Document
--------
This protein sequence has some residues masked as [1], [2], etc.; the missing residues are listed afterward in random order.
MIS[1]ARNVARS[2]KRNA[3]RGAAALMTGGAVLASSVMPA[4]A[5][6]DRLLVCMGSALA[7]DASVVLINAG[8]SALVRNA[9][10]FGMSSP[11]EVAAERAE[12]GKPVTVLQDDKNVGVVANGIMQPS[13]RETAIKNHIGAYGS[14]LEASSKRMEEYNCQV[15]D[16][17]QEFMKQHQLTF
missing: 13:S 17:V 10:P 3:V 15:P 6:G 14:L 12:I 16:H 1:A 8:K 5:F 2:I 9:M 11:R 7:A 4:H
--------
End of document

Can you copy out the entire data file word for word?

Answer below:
This protein sequence has some residues masked as [1], [2], etc.; the missing residues are listed afterward in random order.
MIS[1]ARNVARS[2]KRNA[3]RGAAALMTGGAVLASSVMPA[4]A[5][6]DRLLVCMGSALA[7]DASVVLINAG[8]SALVRNA[9][10]FGMSSP[11]EVAAERAE[12]GKPVTVLQDDKNVGVVANGIMQPS[13]RETAIKNHIGAYGS[14]LEASSKRMEEYNCQV[15]D[16][17]QEFMKQHQLTF
missing: 13:S 17:V 10:P 3:V 15:P 6:G 14:L 12:I 16:H 1:A 8:K 5:F 2:I 9:M 11:R 7:A 4:H